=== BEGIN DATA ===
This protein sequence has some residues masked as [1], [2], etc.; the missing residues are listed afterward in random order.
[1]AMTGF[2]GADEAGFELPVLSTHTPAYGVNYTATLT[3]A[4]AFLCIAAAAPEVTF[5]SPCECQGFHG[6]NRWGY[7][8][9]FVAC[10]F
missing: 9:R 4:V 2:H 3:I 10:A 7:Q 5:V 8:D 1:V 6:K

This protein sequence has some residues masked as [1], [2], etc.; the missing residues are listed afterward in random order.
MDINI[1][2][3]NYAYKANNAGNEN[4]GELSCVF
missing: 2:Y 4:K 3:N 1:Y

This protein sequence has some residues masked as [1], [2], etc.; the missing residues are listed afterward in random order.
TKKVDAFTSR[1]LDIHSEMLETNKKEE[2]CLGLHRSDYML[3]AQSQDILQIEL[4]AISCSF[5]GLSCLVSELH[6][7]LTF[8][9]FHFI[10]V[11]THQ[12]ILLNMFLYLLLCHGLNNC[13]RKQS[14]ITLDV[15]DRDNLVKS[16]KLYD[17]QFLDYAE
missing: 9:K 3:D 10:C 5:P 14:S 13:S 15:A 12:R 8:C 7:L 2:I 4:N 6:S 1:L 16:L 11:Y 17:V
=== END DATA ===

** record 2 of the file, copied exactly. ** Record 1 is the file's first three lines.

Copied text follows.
This protein sequence has some residues masked as [1], [2], etc.; the missing residues are listed afterward in random order.
MDINI[1][2][3]NYAYKANNAGNEN[4]GELSCVF
missing: 2:Y 4:K 3:N 1:Y